Differentiating Between Trademarks & Copyrights: Enforcement Practices

Brand Protection
A highlighted word copyright on paper

Make sure to check out our first blog post in this mini-series if you missed it: Differentiating Between Trademarks and Copyrights: Enforcing a Trademark versus a Copyright.

What is The Best Way to Enforce My Trademark Online?

There’s the straightforward case and the take-a-bit-more-strategy-and-effort instances. What I mean is that sometimes sellers try to sell an entirely different product using your trademarked logo or brand name. They may be selling a curling iron and using your trademark that you own for panini grills—not okay.

In these situations, it’s simple to use the “report an infringement” form on Amazon (or the appropriate marketplace) to state that 1) Here is my trademark 2) This is how it is being misused and 3) Here is/are the listings on which the infringement is taking place. These are typically handled well by the marketplaces, and those infringing listings are removed. If someone is simply selling a different product using your trademark on their own site, a direct cease-and-desist letter to the business referencing their infringement and the consumer’s likelihood of confusion is a good start.

Remember that, while an Amazon or a Walmart may not make this differentiation, only if the misuse of the trademark is on a similar product will your claim be likely to hold up legally. If the product is in an entirely different category, it may not be worth the effort and time to address that.

Concerning those times when more strategy and forethought is needed, it boils down to the First Sale Doctrine (FSD) and overcoming that settled legal principle. I’ll keep this brief as we have dug into this concept in more detail in our earlier blog, “Where’s the Beef?” of eCommerce Brand Protection. While the FSD states that those who come into possession of a trademarked product are, as a general rule, able to resell that product, creating a proper Reseller Program that includes legitimate material differences pertaining the sales of your products is the way to circumvent the FSD. If you have these safeguards in place, you are able to communicate directly with unauthorized sellers of your products online and demand that they stop sales of your products pursuant to trademark law. This is the only permanent solution to those unauthorized (or “grey market”) sales online. At Blue Wheel, we’ve worked with many brands to establish this program and enforce their trademarks properly.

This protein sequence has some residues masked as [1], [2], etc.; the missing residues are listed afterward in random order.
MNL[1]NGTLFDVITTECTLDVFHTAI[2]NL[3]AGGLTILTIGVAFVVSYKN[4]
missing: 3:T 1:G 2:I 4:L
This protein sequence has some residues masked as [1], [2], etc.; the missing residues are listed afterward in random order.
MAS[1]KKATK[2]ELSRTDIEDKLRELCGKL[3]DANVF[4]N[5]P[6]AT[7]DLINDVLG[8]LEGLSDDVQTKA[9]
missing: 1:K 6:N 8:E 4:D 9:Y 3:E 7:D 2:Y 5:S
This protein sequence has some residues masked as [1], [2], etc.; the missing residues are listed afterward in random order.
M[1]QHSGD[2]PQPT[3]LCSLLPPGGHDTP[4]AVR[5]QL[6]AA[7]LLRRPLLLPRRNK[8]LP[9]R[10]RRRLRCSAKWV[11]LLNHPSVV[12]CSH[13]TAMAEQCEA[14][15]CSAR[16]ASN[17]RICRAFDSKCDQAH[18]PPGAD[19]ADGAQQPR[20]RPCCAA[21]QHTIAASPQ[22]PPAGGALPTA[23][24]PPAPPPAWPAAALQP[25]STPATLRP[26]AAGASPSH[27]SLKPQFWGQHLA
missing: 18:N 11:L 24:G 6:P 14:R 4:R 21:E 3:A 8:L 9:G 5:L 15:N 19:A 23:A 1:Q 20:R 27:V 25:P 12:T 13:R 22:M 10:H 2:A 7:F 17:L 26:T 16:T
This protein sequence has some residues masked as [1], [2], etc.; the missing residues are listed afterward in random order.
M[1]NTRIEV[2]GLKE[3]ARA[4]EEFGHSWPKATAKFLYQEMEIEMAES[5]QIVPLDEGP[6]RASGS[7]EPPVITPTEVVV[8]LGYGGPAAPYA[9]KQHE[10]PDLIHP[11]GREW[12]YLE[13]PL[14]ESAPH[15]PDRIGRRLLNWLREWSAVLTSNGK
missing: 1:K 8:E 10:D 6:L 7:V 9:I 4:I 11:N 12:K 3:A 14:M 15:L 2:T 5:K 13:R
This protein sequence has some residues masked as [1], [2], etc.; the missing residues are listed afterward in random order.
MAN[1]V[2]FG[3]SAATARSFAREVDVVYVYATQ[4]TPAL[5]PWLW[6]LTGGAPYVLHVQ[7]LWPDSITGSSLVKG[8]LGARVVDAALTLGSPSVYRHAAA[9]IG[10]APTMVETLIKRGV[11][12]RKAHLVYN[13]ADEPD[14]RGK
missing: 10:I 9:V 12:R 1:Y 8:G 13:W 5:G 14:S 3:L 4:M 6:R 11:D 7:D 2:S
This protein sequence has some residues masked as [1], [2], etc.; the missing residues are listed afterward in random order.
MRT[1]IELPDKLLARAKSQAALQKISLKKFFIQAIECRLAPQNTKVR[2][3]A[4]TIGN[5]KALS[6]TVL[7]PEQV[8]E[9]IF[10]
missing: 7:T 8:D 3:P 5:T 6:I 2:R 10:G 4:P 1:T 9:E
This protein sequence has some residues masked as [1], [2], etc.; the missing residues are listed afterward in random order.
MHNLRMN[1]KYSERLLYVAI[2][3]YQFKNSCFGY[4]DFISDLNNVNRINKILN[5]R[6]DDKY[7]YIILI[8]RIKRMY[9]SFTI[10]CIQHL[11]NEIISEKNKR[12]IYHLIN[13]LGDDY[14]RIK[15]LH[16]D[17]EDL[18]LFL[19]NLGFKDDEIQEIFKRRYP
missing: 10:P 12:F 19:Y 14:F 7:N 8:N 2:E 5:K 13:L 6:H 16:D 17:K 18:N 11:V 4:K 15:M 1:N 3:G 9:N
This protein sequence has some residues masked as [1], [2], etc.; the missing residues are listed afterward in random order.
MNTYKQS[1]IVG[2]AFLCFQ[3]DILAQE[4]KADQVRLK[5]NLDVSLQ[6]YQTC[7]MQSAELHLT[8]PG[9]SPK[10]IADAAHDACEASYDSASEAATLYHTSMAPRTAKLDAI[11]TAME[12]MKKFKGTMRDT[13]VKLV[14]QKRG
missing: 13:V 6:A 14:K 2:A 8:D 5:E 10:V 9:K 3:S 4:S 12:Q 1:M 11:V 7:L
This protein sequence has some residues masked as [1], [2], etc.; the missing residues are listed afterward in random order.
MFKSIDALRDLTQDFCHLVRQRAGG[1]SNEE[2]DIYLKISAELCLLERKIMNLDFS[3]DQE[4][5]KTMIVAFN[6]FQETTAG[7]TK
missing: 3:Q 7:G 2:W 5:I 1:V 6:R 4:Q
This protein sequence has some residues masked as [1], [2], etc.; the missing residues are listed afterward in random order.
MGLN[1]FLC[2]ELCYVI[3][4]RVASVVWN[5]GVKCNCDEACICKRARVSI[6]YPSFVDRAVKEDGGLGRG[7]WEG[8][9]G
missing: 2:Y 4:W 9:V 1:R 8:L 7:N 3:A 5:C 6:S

What is The Best Way to Enforce My Copyright?

While I would refer you to our prior blog on this topic, Handling Copyright Infringement in the Age of Amazon, for more “in the weeds” information, I do want to hit the high points here in order to directly compare and contrast with trademark enforcement.

In a nutshell and as a broadly applicable principle of copyright law, if you have authorized use or publication of your work—let’s say images—by another individual or company, you are not able to later come in and claim infringement.

While that seems simple and straightforward, here’s where it may get tricky: In the fine print of its seller agreement, Amazon (as well as other marketplaces) has language stating that your use or permitted use (i.e. your authorization for some 3rd-party seller to use your images) of your images on an Amazon listing constitutes your authorization for Amazon, its affiliates (i.e. Amazon warehouse, international Amazon marketplaces, etc.), and other sellers selling the same product to use those copyrighted images. If you have posted or allowed other to post your images on a marketplace, those images are now out there for the marketplace, its related entities, and other sellers to use in the sale of that product. Claiming copyright infringement wont’ work.

In contrast, if you have never posted or allowed other to post a certain copyrighted image on a marketplace, but some random seller took the image from somewhere—possibly your website—and posted it on a marketplace listing, go get ‘em! Use the “report an infringement” form to report the matter and, if you have the proper contact information, feel free to send the seller a letter as well. That seller has no right to use your photos.

Again, while a formal filing is not required, it always helps in trying to protect your copyrights.

To learn how we can customize a brand protection solution to meet your needs, schedule a consultation with our brand protection team

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